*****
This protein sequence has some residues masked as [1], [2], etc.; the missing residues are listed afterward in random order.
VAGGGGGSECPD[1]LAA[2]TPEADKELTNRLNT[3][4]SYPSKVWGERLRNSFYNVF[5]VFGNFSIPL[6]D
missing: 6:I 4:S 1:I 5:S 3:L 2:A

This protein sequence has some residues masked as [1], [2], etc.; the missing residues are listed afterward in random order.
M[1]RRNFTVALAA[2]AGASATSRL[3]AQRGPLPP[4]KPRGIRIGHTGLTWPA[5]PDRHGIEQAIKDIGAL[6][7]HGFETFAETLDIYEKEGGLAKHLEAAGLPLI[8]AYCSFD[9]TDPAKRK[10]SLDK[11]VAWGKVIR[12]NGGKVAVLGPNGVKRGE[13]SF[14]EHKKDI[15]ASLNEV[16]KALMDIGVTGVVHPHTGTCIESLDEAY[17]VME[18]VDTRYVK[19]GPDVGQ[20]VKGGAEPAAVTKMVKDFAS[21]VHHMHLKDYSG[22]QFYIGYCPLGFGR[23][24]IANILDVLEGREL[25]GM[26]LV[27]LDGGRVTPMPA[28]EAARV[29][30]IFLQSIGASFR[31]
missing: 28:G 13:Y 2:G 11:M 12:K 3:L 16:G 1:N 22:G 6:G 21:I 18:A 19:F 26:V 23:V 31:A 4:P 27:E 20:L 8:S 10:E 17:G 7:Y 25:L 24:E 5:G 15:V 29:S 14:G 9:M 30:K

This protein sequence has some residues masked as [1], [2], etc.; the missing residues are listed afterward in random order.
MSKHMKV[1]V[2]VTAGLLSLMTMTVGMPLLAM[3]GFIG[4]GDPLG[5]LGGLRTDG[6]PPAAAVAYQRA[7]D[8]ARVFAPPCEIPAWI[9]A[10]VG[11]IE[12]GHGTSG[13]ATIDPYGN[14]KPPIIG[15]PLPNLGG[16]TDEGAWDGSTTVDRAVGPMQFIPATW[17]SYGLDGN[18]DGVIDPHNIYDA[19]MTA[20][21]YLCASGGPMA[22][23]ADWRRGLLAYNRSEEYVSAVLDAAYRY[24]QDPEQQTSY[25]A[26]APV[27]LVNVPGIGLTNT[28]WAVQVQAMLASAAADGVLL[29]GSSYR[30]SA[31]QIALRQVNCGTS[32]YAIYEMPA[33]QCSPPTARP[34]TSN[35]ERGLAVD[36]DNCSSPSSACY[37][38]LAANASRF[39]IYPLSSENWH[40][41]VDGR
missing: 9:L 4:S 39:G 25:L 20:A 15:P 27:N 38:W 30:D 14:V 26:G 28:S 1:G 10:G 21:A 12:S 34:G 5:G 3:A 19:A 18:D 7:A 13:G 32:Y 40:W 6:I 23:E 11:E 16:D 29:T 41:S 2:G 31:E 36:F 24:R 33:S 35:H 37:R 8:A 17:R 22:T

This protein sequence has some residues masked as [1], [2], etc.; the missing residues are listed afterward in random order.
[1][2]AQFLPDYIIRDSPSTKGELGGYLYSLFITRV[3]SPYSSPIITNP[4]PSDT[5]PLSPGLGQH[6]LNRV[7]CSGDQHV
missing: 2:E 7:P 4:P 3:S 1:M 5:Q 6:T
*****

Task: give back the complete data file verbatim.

This protein sequence has some residues masked as [1], [2], etc.; the missing residues are listed afterward in random order.
VAGGGGGSECPD[1]LAA[2]TPEADKELTNRLNT[3][4]SYPSKVWGERLRNSFYNVF[5]VFGNFSIPL[6]D
missing: 6:I 4:S 1:I 5:S 3:L 2:A

This protein sequence has some residues masked as [1], [2], etc.; the missing residues are listed afterward in random order.
M[1]RRNFTVALAA[2]AGASATSRL[3]AQRGPLPP[4]KPRGIRIGHTGLTWPA[5]PDRHGIEQAIKDIGAL[6][7]HGFETFAETLDIYEKEGGLAKHLEAAGLPLI[8]AYCSFD[9]TDPAKRK[10]SLDK[11]VAWGKVIR[12]NGGKVAVLGPNGVKRGE[13]SF[14]EHKKDI[15]ASLNEV[16]KALMDIGVTGVVHPHTGTCIESLDEAY[17]VME[18]VDTRYVK[19]GPDVGQ[20]VKGGAEPAAVTKMVKDFAS[21]VHHMHLKDYSG[22]QFYIGYCPLGFGR[23][24]IANILDVLEGREL[25]GM[26]LV[27]LDGGRVTPMPA[28]EAARV[29][30]IFLQSIGASFR[31]
missing: 28:G 13:Y 2:G 11:M 12:K 3:L 16:G 1:N 22:G 6:G 21:I 18:A 19:F 26:V 23:V 31:A 4:P 27:E 20:L 8:S 10:E 17:G 7:Y 25:L 24:E 5:G 15:V 29:S 14:G 9:M 30:K

This protein sequence has some residues masked as [1], [2], etc.; the missing residues are listed afterward in random order.
MSKHMKV[1]V[2]VTAGLLSLMTMTVGMPLLAM[3]GFIG[4]GDPLG[5]LGGLRTDG[6]PPAAAVAYQRA[7]D[8]ARVFAPPCEIPAWI[9]A[10]VG[11]IE[12]GHGTSG[13]ATIDPYGN[14]KPPIIG[15]PLPNLGG[16]TDEGAWDGSTTVDRAVGPMQFIPATW[17]SYGLDGN[18]DGVIDPHNIYDA[19]MTA[20][21]YLCASGGPMA[22][23]ADWRRGLLAYNRSEEYVSAVLDAAYRY[24]QDPEQQTSY[25]A[26]APV[27]LVNVPGIGLTNT[28]WAVQVQAMLASAAADGVLL[29]GSSYR[30]SA[31]QIALRQVNCGTS[32]YAIYEMPA[33]QCSPPTARP[34]TSN[35]ERGLAVD[36]DNCSSPSSACY[37][38]LAANASRF[39]IYPLSSENWH[40][41]VDGR
missing: 9:L 4:S 39:G 25:L 20:A 15:P 27:N 38:W 30:D 14:V 26:G 28:S 1:G 10:G 21:A 12:S 34:G 5:G 3:A 19:A 18:D 7:A 13:G 32:Y 40:W 6:I 23:E 11:E 16:D 29:T 41:S 2:G 31:E 36:F 24:R 33:S 35:H 37:R 8:A 17:R 22:T

This protein sequence has some residues masked as [1], [2], etc.; the missing residues are listed afterward in random order.
[1][2]AQFLPDYIIRDSPSTKGELGGYLYSLFITRV[3]SPYSSPIITNP[4]PSDT[5]PLSPGLGQH[6]LNRV[7]CSGDQHV
missing: 2:E 7:P 4:P 3:S 1:M 5:Q 6:T